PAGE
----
Today, we publish an independent report, commissioned by Urenco, to investigate the benefits of the deployment of both renewables and nuclear to support decarbonisation and reduce reliance on fossil fuels as a transitional fuel source in GB.
The report, called Decarbonising Hydrogen in a Net Zero Economy, has been supported by the IAEA, EDF and Lucid Catalyst and is available via the button below. The scenarios presented in this report are not Aurora forecasts but exploratory scenarios to assess a wider range of technology mixes.
The report follows the UK Government’s Hydrogen Strategy, published in August 2021. The Hydrogen Strategy stated that nuclear-hydrogen provides a number of options for producing clean hydrogen, but did not model the costs and competitiveness of nuclear’s contribution.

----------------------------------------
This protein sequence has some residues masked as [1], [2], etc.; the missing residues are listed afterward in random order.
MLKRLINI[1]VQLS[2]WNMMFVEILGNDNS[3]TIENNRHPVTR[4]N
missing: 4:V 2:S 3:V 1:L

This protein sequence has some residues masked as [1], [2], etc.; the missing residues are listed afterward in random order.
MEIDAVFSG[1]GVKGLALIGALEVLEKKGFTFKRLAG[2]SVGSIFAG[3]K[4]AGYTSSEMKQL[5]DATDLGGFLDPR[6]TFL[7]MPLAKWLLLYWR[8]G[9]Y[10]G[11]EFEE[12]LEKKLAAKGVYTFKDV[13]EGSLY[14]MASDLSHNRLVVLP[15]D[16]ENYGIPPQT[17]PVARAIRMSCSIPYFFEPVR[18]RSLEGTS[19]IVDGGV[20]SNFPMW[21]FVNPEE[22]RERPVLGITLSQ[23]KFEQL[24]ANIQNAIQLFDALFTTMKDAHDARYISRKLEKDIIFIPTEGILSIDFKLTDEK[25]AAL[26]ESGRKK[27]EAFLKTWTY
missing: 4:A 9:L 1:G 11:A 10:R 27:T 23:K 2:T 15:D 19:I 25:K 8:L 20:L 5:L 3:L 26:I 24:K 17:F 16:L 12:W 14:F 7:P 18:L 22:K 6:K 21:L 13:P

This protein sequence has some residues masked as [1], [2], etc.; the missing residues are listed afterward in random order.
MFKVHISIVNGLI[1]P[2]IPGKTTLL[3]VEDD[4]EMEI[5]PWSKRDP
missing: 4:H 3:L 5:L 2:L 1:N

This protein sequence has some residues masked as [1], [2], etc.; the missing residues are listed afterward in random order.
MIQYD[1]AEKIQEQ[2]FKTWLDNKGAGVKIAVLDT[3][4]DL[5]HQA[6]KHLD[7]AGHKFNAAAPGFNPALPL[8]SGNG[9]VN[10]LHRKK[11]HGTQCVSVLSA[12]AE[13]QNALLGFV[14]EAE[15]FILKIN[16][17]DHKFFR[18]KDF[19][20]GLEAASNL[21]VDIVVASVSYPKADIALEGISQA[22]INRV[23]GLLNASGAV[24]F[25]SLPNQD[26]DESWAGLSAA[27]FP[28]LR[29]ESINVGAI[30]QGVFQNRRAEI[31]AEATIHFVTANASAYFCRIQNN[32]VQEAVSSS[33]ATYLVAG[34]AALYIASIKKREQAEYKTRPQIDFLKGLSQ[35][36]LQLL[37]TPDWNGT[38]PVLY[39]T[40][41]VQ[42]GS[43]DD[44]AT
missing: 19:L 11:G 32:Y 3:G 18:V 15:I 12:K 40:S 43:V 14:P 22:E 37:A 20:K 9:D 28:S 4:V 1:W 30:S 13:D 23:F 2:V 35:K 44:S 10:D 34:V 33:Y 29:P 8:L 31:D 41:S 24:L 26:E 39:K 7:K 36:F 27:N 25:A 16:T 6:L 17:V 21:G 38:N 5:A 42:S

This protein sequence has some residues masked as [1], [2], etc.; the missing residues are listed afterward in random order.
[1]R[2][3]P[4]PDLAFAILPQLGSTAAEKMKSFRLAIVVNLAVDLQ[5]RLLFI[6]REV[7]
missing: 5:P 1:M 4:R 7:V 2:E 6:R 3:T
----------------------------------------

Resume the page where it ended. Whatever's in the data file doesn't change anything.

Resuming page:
The key findings include:
- To facilitate rapid decarbonisation and cut dependency on fossil fuels, nuclear and renewables are both needed for power and hydrogen production.
- Together, nuclear and renewables can provide the hydrogen volumes needed for net zero in 2050.
- Deploying large volumes of nuclear alongside renewables is economically efficient, reducing the net present value of total system spend by 6-9% (£40-60bn) to 2050.
- Combining hydrogen and nuclear leads to competitive costs. Using heat and electricity together from a nuclear power plant for hydrogen production provides a strong cost advantage.
- Cumulative greenhouse gas emissions to 2050 can be reduced by 80 MtCO2e and gas usage in power and hydrogen by 8k TWht.